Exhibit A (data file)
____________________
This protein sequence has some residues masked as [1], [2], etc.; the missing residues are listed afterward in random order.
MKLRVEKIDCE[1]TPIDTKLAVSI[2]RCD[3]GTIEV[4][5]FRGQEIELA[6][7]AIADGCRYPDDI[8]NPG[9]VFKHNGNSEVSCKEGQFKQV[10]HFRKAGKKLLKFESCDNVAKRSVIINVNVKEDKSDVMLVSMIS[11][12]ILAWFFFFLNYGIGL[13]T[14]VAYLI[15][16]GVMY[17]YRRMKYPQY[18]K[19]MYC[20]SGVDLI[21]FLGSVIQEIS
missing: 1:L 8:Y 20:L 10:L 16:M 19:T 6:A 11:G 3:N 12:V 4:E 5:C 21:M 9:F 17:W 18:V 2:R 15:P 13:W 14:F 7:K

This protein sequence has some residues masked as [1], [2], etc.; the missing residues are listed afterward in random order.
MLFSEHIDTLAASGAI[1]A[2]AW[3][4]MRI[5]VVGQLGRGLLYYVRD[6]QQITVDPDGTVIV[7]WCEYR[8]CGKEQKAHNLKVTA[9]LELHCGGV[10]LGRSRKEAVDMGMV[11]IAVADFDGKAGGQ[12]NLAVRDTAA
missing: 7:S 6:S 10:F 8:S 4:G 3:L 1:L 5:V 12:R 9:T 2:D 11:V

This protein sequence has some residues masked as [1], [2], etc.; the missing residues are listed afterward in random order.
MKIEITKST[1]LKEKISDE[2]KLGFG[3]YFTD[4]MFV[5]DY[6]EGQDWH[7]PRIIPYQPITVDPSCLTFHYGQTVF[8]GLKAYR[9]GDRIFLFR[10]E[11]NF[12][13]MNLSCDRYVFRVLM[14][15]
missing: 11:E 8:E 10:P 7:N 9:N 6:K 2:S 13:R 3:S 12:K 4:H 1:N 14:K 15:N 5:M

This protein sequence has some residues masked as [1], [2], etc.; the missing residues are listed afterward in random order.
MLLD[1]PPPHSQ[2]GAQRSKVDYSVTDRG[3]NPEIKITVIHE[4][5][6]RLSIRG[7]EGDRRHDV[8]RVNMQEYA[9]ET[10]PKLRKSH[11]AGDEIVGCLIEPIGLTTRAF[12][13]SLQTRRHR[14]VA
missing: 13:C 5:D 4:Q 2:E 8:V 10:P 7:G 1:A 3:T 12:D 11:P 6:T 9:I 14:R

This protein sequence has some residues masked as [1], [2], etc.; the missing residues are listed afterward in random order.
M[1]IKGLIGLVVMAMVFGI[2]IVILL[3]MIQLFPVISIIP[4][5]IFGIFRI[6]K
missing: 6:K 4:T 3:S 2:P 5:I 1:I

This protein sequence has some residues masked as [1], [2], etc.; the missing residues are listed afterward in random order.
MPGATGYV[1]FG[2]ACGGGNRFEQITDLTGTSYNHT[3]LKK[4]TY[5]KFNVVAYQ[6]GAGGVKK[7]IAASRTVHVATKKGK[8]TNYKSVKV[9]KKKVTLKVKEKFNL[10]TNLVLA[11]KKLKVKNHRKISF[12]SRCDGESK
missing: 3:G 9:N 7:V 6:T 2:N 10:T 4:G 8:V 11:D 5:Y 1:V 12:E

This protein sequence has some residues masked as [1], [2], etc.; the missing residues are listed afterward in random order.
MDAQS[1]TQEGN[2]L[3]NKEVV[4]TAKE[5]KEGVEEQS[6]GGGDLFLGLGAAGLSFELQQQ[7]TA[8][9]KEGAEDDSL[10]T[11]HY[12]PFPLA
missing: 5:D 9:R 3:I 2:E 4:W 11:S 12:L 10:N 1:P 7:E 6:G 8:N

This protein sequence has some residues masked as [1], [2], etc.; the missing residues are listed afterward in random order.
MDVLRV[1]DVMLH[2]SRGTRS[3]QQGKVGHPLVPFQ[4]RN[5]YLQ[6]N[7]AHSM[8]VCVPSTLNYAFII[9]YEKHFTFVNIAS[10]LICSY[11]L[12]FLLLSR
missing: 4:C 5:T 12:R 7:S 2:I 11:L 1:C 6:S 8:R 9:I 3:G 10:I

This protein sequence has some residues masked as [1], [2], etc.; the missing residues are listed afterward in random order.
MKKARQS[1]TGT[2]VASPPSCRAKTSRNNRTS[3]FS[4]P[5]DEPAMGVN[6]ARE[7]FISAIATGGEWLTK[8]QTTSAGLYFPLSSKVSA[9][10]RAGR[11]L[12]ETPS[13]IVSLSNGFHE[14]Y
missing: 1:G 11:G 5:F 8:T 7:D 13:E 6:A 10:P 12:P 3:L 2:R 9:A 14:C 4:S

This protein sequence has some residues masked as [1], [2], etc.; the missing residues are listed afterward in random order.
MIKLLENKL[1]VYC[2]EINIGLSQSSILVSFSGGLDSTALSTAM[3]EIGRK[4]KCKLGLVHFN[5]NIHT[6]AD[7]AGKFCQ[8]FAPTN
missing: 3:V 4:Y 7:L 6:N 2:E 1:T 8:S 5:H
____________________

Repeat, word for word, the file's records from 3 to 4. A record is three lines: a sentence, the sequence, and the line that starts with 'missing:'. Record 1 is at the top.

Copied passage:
This protein sequence has some residues masked as [1], [2], etc.; the missing residues are listed afterward in random order.
MKIEITKST[1]LKEKISDE[2]KLGFG[3]YFTD[4]MFV[5]DY[6]EGQDWH[7]PRIIPYQPITVDPSCLTFHYGQTVF[8]GLKAYR[9]GDRIFLFR[10]E[11]NF[12][13]MNLSCDRYVFRVLM[14][15]
missing: 11:E 8:E 10:P 7:N 9:N 6:K 2:S 13:R 3:S 12:K 4:H 1:N 14:K 15:N 5:M

This protein sequence has some residues masked as [1], [2], etc.; the missing residues are listed afterward in random order.
MLLD[1]PPPHSQ[2]GAQRSKVDYSVTDRG[3]NPEIKITVIHE[4][5][6]RLSIRG[7]EGDRRHDV[8]RVNMQEYA[9]ET[10]PKLRKSH[11]AGDEIVGCLIEPIGLTTRAF[12][13]SLQTRRHR[14]VA
missing: 13:C 5:D 4:Q 2:E 8:V 10:P 7:G 1:A 3:T 12:D 11:P 6:T 9:I 14:R